Starring: Levi Miller, Hugh Jackman, Garrett Hedlund
Directed by: Joe Wright (“Atonement”)
Written by: Jason Fuchs (“Ice Age: Continental Drift”)
After the beautiful adaptation of “Cinderella” earlier this year from Oscar-nominated director Kenneth Branagh (“Henry V”), one might’ve started to think recreating animated Disney classics into live-action films could end up being a fantastic experience for children and adults alike. With a handful of these kinds of films currently in some stage of production, including “The Jungle Book” and “Beauty and the Beast,” one could only hope these stories are also going to get the same sort of royal treatment Branagh and Oscar-nominated screenwriter Chris Weitz (“About a Boy”) were able to deliver.
Don’t hold you’re breath just yet. Swooping in like a fairy on angel dust to muck that idea up is a prequel to the story of author J.M. Barrie’s Peter Pan. In “Pan,” a directionless and pitiful excuse for children’s entertainment, director Joe Wright (“Atonement”) and screenwriter Jason Fuchs (“Ice Age: Continental Drift”) try to do some off-the-wall things with the storytelling, but fall deep into a creative rut when making decisions on exactly what this prequel should actually be about.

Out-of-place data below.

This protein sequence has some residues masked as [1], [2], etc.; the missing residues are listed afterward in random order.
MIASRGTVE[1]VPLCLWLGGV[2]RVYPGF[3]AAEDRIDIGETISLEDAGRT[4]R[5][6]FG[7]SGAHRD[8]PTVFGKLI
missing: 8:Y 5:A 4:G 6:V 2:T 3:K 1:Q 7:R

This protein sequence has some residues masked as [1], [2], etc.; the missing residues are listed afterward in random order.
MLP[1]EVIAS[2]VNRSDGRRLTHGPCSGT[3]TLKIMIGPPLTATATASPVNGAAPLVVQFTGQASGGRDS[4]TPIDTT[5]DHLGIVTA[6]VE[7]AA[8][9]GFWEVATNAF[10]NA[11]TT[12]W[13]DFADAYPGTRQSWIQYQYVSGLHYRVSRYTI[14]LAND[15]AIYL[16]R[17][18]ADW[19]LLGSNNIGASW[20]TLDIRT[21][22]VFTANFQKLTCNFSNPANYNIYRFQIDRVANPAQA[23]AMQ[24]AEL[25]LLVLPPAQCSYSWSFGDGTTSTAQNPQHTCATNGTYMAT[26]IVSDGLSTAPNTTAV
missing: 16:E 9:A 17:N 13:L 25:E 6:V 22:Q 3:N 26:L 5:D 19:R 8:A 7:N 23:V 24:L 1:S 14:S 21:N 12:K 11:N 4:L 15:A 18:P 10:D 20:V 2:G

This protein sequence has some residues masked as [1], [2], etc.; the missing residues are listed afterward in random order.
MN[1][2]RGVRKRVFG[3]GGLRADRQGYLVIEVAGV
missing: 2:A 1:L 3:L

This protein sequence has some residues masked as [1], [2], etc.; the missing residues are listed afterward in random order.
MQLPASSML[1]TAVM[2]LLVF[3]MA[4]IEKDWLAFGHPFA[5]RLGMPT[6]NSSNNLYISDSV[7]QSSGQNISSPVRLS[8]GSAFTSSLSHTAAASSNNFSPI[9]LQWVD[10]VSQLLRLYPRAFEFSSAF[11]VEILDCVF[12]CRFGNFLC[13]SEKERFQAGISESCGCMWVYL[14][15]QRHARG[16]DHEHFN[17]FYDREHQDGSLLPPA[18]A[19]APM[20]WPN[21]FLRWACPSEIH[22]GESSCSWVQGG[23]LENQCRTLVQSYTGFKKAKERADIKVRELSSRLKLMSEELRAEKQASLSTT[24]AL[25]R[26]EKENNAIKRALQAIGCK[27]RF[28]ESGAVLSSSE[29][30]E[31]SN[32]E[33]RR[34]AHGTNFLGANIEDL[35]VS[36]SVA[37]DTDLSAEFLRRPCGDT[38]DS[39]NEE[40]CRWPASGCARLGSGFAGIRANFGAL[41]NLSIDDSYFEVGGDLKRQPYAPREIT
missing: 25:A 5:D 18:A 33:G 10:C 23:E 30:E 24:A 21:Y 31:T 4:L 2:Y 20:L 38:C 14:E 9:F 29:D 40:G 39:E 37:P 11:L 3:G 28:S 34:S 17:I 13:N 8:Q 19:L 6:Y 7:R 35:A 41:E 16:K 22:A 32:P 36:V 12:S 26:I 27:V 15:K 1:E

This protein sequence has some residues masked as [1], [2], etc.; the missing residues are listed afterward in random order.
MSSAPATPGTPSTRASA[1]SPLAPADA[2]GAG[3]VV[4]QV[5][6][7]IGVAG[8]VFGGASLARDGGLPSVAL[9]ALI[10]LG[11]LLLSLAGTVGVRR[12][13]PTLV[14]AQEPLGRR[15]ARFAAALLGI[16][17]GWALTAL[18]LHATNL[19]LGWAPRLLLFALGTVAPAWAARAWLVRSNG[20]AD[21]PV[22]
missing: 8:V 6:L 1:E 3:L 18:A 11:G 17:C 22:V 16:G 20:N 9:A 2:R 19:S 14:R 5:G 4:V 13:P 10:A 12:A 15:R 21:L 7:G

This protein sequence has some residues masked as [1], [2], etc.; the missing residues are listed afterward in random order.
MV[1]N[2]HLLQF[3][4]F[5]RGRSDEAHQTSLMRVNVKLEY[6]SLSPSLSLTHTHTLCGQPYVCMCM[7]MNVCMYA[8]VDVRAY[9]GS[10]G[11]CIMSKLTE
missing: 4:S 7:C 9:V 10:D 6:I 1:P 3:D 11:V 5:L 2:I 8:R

Plenty of those decisions are terrible ones. We won’t even get into the fact that the film includes a musical interlude where Hugh Jackman as Blackbeard the Pirate sings Nirvana’s “Smells Like Teen Spirit” (something the film “Moulin Rouge!” gets away with because the rendition is so insane and interesting) and pretends it’s not the most foolish thing he’s done since donning a prosthetic scrotum in “Movie 43.”
In “Pan,” Peter’s story pre-Neverland is laid out from his childhood in a London orphanage to his first encounter with his future arch-nemesis Captain Hook (Garret Hedlund). Both start off as friends with a common enemy in Blackbeard. Swashbuckling their way through action sequences, the CGI-heavy scenes start to droll on and on like a sequel to the “Pirates of the Caribbean” franchise.
There’s really no reason for “Pan” to exist. With the satisfactory 2003 adaption “Peter Pan” from director P.J. Hogan and the original 1953 animation (we’ll pretend “Hook” never happened), do we really need to know how Peter Pan learned to fly? Some backstories – especially when they’re told this thoughtlessly – should be left to the imagination. What’s next? A movie about how the Genie actually got into the lamp? Let’s hope not.